Hello, all! I hope you are having a terrific Tuesday.
This week’s photo challenge comes from Tina. She has encouraged us to depict something that evokes nostalgia. For my offering, I have chosen to highlight a few photos taken at Lauriston Castle in Edinburgh, Scotland.
Welcome back, friends! It is frigid here in Virginia this morning. So with such wintry weather (and so early in the season), I thought today I would revisit the beautiful afternoon this past May when Mr. C and I visited Inchdrewer Castle.
I am so glad it’s finally fall. My favorite season! Although we are still in the throes of what has been a long, hot, dry summer here in Virginia, there is promise on the horizon. There is a perceptible change in the light as the days begin to shorten. Mornings are cooler, and the trees are beginning to show a little color. I have to remind myself that it won’t be long before the heat finally yields, giving way to those beautiful, crisp, sweater-wearing days of autumn.
Anyway, I have been on a short two-week break from blogging, but today I am back and excited to share with you a very cool castle ruin.
I once saw a decorative throw pillow that said, “Pink isn’t just a color; it’s an attitude.” Well, if that’s true, then today’s castle has attitude out the yin-yang! This is Craigievar Castle. Isn’t she a beaut?
At the western end of Loch Tay, roughly a half-mile northeast of the village of Killin, Scotland, lies the precarious, overgrown, atmospheric, and seriously cool ruins of Finlarig Castle.
It is unlikely that you will find this one in your guide books, as Finlarig sits on private property. However, it’s worth a stop if you happen to be in that neck of the woods. If you are a serious castle seeker, then I think Finlarig is worth going out of your way to see.
Parking is available across from the cemetery, about a minute’s walk to the castle. When Mr. C and I were there a few years ago, we were approached by a local who requested we move our car to the lot rather than park directly at the site. I don’t think we were hurting anything, but alas, it is private property, so it’s best to respect the property owner’s wishes.
Whether you’re traveling through Scotland on a dual carriageway (divided highway) or a single track road – yes, they really are only wide enough for a single car – you will discover that there is no shortage of beautiful, interesting, and unique surprises.
I snapped this photo the morning that Mr. C and I arrived in Scotland a few weeks ago. We were heading north on the A9 (on our way from Glasgow Airport to our rental near Inverness) when I suddenly spotted this beautiful castle on the right. Mr. C quickly rolled down his window, and I somehow managed to capture the shot from my side of the car, at some 70 mph – a testament to the quality of my camera!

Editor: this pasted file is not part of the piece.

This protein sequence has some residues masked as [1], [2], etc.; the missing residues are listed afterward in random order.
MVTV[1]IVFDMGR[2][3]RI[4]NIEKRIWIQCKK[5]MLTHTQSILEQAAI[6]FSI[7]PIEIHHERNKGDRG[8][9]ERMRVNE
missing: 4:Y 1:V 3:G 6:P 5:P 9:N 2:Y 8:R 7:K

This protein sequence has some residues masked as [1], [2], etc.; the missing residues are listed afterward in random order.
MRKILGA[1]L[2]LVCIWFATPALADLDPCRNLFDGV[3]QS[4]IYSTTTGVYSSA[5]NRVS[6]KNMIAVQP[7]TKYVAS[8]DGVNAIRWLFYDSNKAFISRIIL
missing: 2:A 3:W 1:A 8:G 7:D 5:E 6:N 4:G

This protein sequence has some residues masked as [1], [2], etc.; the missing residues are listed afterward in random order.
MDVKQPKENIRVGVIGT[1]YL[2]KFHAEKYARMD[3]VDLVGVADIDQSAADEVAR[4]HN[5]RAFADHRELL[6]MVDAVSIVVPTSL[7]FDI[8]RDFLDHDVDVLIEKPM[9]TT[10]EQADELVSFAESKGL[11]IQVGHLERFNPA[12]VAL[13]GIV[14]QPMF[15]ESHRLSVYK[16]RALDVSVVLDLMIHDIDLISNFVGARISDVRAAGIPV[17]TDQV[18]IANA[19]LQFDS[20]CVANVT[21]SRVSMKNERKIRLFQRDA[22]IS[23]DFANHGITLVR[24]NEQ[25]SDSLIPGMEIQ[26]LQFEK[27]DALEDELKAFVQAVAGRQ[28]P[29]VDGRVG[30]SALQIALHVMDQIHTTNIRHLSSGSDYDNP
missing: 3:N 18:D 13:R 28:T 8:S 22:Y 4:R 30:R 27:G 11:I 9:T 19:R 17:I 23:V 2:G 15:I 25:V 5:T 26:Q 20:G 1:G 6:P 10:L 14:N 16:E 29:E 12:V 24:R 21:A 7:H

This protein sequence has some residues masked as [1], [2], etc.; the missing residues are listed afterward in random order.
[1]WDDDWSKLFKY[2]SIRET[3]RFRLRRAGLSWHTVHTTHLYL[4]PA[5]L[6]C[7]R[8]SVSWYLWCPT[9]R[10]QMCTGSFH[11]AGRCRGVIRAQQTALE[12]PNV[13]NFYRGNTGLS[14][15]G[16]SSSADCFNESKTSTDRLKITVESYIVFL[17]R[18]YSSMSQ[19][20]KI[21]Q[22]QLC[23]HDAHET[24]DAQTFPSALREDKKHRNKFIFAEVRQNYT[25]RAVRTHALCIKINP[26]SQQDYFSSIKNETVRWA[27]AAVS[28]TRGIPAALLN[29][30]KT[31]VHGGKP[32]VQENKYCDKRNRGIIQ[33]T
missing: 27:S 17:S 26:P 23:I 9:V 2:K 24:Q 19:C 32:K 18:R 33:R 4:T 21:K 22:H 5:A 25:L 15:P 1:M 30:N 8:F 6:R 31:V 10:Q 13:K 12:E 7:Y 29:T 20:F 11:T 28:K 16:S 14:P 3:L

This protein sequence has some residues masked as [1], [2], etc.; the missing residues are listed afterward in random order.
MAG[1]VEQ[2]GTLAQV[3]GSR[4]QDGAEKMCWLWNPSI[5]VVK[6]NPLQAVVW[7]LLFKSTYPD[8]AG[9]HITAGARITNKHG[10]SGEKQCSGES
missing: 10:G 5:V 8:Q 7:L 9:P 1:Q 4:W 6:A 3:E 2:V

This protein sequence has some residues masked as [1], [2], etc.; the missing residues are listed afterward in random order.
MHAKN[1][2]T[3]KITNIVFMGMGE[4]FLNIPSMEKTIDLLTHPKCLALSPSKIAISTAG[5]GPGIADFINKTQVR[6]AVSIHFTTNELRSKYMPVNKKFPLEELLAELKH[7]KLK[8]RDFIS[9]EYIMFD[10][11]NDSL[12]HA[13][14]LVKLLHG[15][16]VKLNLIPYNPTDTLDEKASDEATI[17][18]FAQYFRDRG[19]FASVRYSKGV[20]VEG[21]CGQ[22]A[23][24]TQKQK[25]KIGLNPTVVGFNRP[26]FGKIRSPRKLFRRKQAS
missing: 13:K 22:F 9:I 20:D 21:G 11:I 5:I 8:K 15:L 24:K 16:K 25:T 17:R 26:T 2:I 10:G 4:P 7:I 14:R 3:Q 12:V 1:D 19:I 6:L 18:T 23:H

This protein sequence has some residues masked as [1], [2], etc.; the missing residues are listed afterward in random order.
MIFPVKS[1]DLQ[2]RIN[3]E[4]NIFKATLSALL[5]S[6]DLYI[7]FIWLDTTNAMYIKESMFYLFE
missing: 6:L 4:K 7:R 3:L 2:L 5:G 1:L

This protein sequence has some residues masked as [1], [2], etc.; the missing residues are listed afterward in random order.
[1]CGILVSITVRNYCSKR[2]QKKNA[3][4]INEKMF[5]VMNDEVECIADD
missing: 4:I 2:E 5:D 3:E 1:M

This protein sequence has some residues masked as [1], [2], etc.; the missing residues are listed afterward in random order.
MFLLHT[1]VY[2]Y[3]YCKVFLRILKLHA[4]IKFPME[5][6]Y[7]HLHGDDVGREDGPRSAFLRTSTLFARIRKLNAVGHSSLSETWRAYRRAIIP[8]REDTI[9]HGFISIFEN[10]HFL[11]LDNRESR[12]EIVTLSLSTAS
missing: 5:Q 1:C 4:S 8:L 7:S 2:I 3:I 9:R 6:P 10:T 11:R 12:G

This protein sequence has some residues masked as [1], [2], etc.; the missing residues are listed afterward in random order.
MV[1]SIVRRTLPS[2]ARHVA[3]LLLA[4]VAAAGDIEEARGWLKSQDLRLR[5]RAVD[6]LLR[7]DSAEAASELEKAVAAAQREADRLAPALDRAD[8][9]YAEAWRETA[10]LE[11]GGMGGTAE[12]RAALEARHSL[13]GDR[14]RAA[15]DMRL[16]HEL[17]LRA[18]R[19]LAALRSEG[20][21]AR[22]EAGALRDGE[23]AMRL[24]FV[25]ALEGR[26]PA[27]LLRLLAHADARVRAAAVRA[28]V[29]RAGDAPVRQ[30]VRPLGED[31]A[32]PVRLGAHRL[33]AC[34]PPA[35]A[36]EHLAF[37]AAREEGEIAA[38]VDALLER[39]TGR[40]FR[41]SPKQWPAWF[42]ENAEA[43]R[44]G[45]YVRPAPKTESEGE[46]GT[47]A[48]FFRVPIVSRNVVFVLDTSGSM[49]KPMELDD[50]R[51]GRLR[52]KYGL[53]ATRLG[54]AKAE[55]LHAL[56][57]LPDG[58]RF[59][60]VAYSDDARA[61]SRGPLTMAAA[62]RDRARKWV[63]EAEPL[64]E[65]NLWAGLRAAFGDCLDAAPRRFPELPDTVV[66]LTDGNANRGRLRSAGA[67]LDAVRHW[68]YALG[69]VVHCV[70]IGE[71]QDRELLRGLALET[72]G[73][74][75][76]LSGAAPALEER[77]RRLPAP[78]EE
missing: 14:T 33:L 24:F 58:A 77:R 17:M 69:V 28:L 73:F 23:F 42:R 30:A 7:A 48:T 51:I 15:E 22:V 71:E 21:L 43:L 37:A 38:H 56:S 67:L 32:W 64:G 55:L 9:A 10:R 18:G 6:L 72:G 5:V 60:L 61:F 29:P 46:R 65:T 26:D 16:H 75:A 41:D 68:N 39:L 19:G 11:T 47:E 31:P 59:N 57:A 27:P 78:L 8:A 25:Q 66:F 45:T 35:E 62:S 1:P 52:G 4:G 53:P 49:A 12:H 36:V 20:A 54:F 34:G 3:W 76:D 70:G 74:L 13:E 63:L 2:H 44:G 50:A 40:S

After doing some sleuthing, I finally figured out that this is Atholl Palace Hotel in Pitlochry, a 19th-century hotel set against the gorgeous slopes of Ben Vrackie.
Hi, friends. What’s new in your corner of the world? It’s hard to believe that a week ago yesterday, I was sitting on a crappy, cramped Boeing 757, heading home from two amazing weeks in Scotland. Why we would ever get into a metal tube that shoots us through the air at 500 miles per hour and at some 34,000 feet above the ground is beyond me. Ohhhh, I know why. It’s because our love for the people and places that await us far outweigh any of the risks. And for Scotland (in the words of Adele), I’m willing to take the risk.
Today I would like to share with you one of my favorites castles on my ever-expanding list. This is Auchindoun Castle, a 15th-century treasure that lies near Dufftown, in Moray.
Seriously. Mr. C and I didn’t realize just how imposing a structure Tantallon was until we had parked the car and made the walk toward the castle grounds. The closer we got, the more Tantallon grew. And grew. And grew! By the time we had reached the building, it’s safe to say we were both quite dumbfounded by the formidable fortress staring back at us.
Hi, friends, I have missed you! I’ve been on a little blogging break, and now I feel refreshed and ready to get back into the groove. I think it’s important to do that every once in a while. Do you feel that way too?
Reader, today I would like to take you to Dalhousie Castle, a 13th/15th century castle that sits about eight miles to the southeast of Edinburgh, Scotland, near the town of Bonnyrigg.
Mr. C and I had the pleasure of visiting Dalhousie in the spring of 2014. While we did not spend the night in this beautiful castle hotel/spa, we did dine in The Dungeon Restaurant. What a marvelous experience!
Hello, friends. Do you ever feel like the gears in your brain get stuck? Seriously, I have been trying to put words to paper for four solid days, and I haven’t been able to get past ‘hello’! Maybe it has something to do with the elephant sitting on my left sinus cavity. Anyway, if today’s post stinks, you’ll know why. 😀
Today we’re going to take a quick look at the oldest surviving building in Edinburgh. This is St. Margaret’s Chapel, located at Edinburgh Castle.